With Pesach coming up, I’d like to talk about the idea of freedom.
It has always interested me that in many ways, we human beings don’t do so well with freedom.
The ‘freedom’ that ensued after the French revolution descended to violent anarchy. Russian serfs, for centuries desperate for freedom from the czars, did not create the best of societies once they achieved it. Power and the immense freedom that accompanies it, has led almost every historical empire to decadence and decline. Going all the way back, the Jewish People moaned, complained, and even wanted to return to Egypt once they had been freed.
Freedom seems much more attainable as an ideal, than in actual reality.
In contemplating a reason for this, I believe the following.
The fight for freedom is an incredibly meaningful endeavour. However, once the goal has been achieved, the accomplishment leaves a vacuum. We human beings thrive on meaning. But without it, we lose motivation and drive. We need vision and purpose to get us out of bed in the morning. Freedom without purpose is ultimately empty. Its pleasure is short lived. And, I would be so bold as to suggest, that perhaps the attainment of freedom for freedom’s sake is not even worth it. Freedom is only valuable if the free person or society uses that freedom to work towards a new and greater dream. Freedom is a platform, but not an end. It is a ladder to a greater good, but if the ladder is not climbed, the freedom is worth little. Worse, the years of struggle will seem to have achieved nothing. And that is incredibly deflating and discouraging.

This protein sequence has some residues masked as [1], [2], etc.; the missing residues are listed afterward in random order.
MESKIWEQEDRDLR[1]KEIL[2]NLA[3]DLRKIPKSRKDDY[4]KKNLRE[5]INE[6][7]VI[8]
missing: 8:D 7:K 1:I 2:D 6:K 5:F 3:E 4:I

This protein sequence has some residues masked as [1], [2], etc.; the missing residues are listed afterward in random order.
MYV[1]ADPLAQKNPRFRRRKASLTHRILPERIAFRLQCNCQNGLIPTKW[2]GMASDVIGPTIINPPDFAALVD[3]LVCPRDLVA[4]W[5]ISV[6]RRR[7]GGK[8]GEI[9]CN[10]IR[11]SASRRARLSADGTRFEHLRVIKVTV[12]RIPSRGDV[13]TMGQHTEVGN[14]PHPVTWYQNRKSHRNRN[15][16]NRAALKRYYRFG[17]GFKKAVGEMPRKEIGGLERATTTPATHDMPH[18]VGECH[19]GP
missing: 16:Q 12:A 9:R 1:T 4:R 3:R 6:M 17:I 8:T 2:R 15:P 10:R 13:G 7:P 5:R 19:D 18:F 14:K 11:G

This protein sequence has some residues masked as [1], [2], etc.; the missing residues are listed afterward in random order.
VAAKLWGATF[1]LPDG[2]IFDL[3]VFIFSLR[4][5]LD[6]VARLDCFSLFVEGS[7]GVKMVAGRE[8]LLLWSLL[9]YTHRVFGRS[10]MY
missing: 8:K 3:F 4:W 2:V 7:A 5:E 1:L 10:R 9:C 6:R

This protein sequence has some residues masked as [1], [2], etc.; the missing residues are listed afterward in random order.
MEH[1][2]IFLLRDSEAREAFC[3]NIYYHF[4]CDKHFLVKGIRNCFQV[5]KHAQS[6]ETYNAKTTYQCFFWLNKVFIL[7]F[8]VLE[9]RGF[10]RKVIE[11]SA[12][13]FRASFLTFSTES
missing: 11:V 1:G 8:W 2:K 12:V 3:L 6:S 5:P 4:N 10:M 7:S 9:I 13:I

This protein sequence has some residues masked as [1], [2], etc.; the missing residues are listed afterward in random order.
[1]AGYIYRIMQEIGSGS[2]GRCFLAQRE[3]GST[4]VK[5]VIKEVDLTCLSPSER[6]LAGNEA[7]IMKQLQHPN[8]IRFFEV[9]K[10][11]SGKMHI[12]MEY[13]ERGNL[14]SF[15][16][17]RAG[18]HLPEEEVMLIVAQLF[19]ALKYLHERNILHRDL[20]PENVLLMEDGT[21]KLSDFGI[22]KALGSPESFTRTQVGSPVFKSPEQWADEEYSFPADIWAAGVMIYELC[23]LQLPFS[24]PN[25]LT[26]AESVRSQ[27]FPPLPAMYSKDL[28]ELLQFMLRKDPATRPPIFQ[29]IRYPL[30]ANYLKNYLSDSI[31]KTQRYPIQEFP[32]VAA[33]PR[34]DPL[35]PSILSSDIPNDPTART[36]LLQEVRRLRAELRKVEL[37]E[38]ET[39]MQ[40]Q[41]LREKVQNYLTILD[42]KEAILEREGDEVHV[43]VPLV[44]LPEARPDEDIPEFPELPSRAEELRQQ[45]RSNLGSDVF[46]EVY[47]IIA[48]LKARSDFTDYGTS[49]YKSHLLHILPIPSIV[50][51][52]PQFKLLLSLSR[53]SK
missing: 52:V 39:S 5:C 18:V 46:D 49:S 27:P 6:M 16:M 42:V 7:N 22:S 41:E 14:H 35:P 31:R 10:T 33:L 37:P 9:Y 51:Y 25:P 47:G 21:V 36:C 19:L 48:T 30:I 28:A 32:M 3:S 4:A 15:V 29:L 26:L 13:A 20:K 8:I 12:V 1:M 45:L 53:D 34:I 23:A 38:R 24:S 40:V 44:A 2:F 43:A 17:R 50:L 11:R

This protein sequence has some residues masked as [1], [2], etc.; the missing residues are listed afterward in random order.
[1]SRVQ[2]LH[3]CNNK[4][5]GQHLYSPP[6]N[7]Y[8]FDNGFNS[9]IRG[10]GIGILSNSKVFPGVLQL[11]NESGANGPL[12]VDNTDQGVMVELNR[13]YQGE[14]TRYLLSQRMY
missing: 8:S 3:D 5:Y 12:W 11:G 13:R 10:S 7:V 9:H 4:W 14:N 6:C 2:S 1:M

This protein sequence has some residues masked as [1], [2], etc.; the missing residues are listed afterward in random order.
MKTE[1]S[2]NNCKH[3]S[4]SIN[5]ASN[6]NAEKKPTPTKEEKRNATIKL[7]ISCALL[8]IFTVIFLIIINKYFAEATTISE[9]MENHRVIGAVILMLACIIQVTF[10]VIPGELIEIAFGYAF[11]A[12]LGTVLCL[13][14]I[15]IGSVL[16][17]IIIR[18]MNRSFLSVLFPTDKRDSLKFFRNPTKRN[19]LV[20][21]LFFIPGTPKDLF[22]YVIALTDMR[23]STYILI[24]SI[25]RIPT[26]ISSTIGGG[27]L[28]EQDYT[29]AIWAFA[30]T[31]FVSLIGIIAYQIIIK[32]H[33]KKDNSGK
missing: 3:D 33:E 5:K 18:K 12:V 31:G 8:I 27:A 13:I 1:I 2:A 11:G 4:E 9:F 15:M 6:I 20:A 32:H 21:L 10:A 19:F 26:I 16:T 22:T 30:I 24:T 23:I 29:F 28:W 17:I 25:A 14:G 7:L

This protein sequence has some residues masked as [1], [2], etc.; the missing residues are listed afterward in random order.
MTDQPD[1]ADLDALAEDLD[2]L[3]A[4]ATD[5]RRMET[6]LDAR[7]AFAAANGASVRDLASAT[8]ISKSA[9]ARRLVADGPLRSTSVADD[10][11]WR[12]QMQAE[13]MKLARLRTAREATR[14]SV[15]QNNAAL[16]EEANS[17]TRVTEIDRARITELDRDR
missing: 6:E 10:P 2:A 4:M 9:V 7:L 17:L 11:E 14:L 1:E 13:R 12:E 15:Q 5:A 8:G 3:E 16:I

This is why the rabbis tell us that, ‘there is no free person other than one who involves him or herself in Torah’. For the Jewish People, Torah is a direction, a goal, a purpose; it is the building of a good and moral society, a striving towards Godliness. It is climbing the ladder of freedom. Without direction, they are saying, there is no satisfaction in freedom. It doesn’t need to be Torah, it can be any meaningful goal, but ultimately freedom comes with a price tag. And it’s not just the price tag of the initial struggle to be free. Once freedom is attained, the struggle is by no means over. Indeed, I would suggest that the struggle has just begun. Because with freedom comes responsibility. Human beings can use their freedom to build for themselves and others a better world. Or they can slip into the decadence that freedom can provide. And find themselves in a world that is no better, perhaps even worse, than the slavery they came from.
Parsha in a Nutshell
The focus of this portion is tzoras, a physical disease that would afflict a person who transgressed the laws of speech. It would progressively afflict home, clothes and skin. It is often mistranslated as ‘leprosy’, but that’s clearly incorrect as leprosy only affects the body and the symptoms are very different.